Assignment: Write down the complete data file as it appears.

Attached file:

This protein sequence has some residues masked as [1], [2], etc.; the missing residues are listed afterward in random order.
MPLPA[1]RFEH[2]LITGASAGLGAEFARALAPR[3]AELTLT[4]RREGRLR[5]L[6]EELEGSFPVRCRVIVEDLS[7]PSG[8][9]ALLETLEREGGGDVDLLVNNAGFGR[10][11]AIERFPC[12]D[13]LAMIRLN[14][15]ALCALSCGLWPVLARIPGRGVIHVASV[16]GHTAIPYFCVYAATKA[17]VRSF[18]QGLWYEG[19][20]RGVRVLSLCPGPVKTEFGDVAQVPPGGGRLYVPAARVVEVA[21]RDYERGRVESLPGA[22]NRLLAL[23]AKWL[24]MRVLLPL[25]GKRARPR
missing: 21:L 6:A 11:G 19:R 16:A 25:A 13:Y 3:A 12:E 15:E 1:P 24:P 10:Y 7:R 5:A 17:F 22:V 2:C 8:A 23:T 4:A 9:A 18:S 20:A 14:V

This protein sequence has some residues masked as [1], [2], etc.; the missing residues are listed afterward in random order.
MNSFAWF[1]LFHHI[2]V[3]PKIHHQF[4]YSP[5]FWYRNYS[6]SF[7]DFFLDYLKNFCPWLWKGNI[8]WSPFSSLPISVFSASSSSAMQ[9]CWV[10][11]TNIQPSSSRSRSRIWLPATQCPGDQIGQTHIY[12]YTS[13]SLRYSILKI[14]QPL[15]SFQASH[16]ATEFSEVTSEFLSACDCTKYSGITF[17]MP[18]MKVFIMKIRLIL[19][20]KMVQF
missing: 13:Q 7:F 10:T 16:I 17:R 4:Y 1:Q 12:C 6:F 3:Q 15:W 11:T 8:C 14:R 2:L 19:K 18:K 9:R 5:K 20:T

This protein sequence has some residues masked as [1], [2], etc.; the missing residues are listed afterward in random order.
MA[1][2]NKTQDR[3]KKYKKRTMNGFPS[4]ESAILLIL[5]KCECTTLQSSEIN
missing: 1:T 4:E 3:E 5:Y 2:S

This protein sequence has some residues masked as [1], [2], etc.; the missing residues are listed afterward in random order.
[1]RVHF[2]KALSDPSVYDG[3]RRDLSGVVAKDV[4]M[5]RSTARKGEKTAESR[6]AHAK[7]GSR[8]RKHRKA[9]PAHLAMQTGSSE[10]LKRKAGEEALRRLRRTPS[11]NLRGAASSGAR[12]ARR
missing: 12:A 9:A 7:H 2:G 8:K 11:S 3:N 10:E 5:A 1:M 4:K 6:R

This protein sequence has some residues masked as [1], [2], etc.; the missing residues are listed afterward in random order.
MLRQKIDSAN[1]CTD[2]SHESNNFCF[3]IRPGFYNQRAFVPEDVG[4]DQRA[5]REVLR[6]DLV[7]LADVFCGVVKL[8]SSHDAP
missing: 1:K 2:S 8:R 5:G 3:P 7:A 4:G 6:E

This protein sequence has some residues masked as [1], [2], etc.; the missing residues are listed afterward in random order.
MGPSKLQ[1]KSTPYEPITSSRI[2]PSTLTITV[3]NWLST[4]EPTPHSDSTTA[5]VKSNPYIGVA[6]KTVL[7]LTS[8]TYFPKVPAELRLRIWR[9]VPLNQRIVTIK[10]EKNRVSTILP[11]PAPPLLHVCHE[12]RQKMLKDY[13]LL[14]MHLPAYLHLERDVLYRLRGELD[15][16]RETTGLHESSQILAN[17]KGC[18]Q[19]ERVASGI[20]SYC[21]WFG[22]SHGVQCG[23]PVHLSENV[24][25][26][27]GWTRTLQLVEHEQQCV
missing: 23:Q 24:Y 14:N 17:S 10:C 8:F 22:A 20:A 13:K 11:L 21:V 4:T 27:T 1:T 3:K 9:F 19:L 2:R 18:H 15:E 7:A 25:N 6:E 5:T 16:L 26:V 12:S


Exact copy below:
This protein sequence has some residues masked as [1], [2], etc.; the missing residues are listed afterward in random order.
MPLPA[1]RFEH[2]LITGASAGLGAEFARALAPR[3]AELTLT[4]RREGRLR[5]L[6]EELEGSFPVRCRVIVEDLS[7]PSG[8][9]ALLETLEREGGGDVDLLVNNAGFGR[10][11]AIERFPC[12]D[13]LAMIRLN[14][15]ALCALSCGLWPVLARIPGRGVIHVASV[16]GHTAIPYFCVYAATKA[17]VRSF[18]QGLWYEG[19][20]RGVRVLSLCPGPVKTEFGDVAQVPPGGGRLYVPAARVVEVA[21]RDYERGRVESLPGA[22]NRLLAL[23]AKWL[24]MRVLLPL[25]GKRARPR
missing: 21:L 6:A 11:G 19:R 16:A 25:A 13:Y 3:A 12:E 15:E 1:P 24:P 10:Y 7:R 5:A 17:F 22:V 2:C 8:A 23:T 4:A 9:A 18:S 20:A 14:V

This protein sequence has some residues masked as [1], [2], etc.; the missing residues are listed afterward in random order.
MNSFAWF[1]LFHHI[2]V[3]PKIHHQF[4]YSP[5]FWYRNYS[6]SF[7]DFFLDYLKNFCPWLWKGNI[8]WSPFSSLPISVFSASSSSAMQ[9]CWV[10][11]TNIQPSSSRSRSRIWLPATQCPGDQIGQTHIY[12]YTS[13]SLRYSILKI[14]QPL[15]SFQASH[16]ATEFSEVTSEFLSACDCTKYSGITF[17]MP[18]MKVFIMKIRLIL[19][20]KMVQF
missing: 13:Q 7:F 10:T 16:I 17:R 4:Y 1:Q 12:C 6:F 3:Q 15:W 11:T 8:C 14:R 2:L 19:K 18:K 9:R 5:K 20:T

This protein sequence has some residues masked as [1], [2], etc.; the missing residues are listed afterward in random order.
MA[1][2]NKTQDR[3]KKYKKRTMNGFPS[4]ESAILLIL[5]KCECTTLQSSEIN
missing: 1:T 4:E 3:E 5:Y 2:S

This protein sequence has some residues masked as [1], [2], etc.; the missing residues are listed afterward in random order.
[1]RVHF[2]KALSDPSVYDG[3]RRDLSGVVAKDV[4]M[5]RSTARKGEKTAESR[6]AHAK[7]GSR[8]RKHRKA[9]PAHLAMQTGSSE[10]LKRKAGEEALRRLRRTPS[11]NLRGAASSGAR[12]ARR
missing: 12:A 9:A 7:H 2:G 8:K 11:S 3:N 10:E 5:A 1:M 4:K 6:R

This protein sequence has some residues masked as [1], [2], etc.; the missing residues are listed afterward in random order.
MLRQKIDSAN[1]CTD[2]SHESNNFCF[3]IRPGFYNQRAFVPEDVG[4]DQRA[5]REVLR[6]DLV[7]LADVFCGVVKL[8]SSHDAP
missing: 1:K 2:S 8:R 5:G 3:P 7:A 4:G 6:E

This protein sequence has some residues masked as [1], [2], etc.; the missing residues are listed afterward in random order.
MGPSKLQ[1]KSTPYEPITSSRI[2]PSTLTITV[3]NWLST[4]EPTPHSDSTTA[5]VKSNPYIGVA[6]KTVL[7]LTS[8]TYFPKVPAELRLRIWR[9]VPLNQRIVTIK[10]EKNRVSTILP[11]PAPPLLHVCHE[12]RQKMLKDY[13]LL[14]MHLPAYLHLERDVLYRLRGELD[15][16]RETTGLHESSQILAN[17]KGC[18]Q[19]ERVASGI[20]SYC[21]WFG[22]SHGVQCG[23]PVHLSENV[24][25][26][27]GWTRTLQLVEHEQQCV
missing: 23:Q 24:Y 14:N 17:S 10:C 8:F 22:A 20:A 13:K 11:L 21:V 4:T 27:T 1:T 3:K 9:F 19:L 2:R 18:H 15:E 7:A 25:N 6:E 5:T 16:L 26:V 12:S